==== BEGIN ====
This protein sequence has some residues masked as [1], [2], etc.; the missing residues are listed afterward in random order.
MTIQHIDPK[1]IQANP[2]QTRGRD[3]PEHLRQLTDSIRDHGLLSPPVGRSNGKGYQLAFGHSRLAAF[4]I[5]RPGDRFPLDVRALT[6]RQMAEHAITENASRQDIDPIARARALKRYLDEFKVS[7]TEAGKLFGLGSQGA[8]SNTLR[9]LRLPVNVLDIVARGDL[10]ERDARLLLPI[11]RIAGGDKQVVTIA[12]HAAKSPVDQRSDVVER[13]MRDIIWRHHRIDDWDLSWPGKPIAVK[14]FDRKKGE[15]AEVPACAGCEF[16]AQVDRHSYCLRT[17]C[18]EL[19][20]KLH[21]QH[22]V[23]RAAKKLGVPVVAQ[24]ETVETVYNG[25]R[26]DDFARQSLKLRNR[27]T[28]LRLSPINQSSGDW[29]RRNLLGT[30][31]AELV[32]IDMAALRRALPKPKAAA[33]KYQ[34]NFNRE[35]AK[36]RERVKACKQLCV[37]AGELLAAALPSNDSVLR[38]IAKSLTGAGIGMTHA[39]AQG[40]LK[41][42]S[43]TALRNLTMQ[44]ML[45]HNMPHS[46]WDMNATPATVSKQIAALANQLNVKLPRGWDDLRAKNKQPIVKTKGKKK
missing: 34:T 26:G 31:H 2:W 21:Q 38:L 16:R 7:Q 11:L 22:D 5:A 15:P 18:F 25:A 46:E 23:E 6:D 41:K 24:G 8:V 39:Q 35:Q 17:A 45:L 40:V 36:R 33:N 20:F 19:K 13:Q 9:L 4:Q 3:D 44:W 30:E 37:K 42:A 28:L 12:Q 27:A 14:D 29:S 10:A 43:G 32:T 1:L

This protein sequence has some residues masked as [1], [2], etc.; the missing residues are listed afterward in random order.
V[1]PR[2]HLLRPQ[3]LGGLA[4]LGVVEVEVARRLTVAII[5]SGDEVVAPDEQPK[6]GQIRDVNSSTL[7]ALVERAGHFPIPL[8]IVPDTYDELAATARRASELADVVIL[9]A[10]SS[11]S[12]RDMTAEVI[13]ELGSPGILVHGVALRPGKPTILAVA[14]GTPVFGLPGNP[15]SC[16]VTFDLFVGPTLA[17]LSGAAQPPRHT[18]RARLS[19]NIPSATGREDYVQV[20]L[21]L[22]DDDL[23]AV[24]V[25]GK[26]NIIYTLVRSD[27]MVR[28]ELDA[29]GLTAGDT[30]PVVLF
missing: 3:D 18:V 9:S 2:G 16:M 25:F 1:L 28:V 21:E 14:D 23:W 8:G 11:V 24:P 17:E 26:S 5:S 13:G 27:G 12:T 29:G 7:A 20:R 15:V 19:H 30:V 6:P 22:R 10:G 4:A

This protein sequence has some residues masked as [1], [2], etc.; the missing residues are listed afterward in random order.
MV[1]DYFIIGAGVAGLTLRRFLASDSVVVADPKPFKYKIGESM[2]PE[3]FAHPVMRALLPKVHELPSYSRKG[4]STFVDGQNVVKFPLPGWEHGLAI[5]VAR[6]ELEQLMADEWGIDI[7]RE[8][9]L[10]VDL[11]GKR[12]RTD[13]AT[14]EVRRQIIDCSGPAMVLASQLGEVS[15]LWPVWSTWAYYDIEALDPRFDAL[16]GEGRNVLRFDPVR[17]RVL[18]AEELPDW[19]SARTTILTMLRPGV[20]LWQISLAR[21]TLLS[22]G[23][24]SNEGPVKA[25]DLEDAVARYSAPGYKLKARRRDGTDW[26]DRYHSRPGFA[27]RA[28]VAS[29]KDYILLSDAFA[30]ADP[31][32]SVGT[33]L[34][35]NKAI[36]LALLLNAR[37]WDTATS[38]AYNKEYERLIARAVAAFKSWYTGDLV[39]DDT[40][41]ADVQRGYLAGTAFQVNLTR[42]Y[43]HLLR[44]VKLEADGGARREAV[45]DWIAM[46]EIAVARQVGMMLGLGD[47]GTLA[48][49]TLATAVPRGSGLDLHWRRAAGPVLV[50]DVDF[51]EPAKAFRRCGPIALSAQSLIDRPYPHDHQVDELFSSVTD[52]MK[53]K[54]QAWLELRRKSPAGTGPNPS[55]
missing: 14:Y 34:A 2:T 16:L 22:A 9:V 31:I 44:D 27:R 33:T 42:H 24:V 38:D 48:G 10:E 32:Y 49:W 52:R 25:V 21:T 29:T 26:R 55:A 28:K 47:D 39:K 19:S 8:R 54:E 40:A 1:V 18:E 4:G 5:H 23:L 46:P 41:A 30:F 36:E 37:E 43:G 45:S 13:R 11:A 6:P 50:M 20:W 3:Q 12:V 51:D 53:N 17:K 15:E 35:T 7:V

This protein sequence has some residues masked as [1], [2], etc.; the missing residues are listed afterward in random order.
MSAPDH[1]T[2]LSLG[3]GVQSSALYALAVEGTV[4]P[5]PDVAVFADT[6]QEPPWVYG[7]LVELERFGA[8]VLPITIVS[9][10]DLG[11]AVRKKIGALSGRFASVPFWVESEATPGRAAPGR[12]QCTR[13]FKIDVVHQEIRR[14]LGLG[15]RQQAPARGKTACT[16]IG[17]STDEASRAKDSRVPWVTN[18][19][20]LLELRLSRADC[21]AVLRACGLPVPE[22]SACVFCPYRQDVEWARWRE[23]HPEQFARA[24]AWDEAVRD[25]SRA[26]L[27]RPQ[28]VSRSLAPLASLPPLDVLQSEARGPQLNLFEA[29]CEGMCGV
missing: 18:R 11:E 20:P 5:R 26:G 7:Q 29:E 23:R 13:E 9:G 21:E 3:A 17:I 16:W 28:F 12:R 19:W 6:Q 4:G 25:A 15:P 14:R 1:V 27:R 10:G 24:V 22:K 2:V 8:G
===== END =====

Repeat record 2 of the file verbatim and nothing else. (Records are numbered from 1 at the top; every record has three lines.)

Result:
This protein sequence has some residues masked as [1], [2], etc.; the missing residues are listed afterward in random order.
V[1]PR[2]HLLRPQ[3]LGGLA[4]LGVVEVEVARRLTVAII[5]SGDEVVAPDEQPK[6]GQIRDVNSSTL[7]ALVERAGHFPIPL[8]IVPDTYDELAATARRASELADVVIL[9]A[10]SS[11]S[12]RDMTAEVI[13]ELGSPGILVHGVALRPGKPTILAVA[14]GTPVFGLPGNP[15]SC[16]VTFDLFVGPTLA[17]LSGAAQPPRHT[18]RARLS[19]NIPSATGREDYVQV[20]L[21]L[22]DDDL[23]AV[24]V[25]GK[26]NIIYTLVRSD[27]MVR[28]ELDA[29]GLTAGDT[30]PVVLF
missing: 3:D 18:V 9:S 2:G 16:M 25:F 1:L 28:V 21:E 14:D 23:W 8:G 11:V 24:P 17:E 26:S 5:S 13:G 27:G 12:T 29:G 7:A 20:R 15:V 19:H 30:V 6:P 22:R 10:G 4:A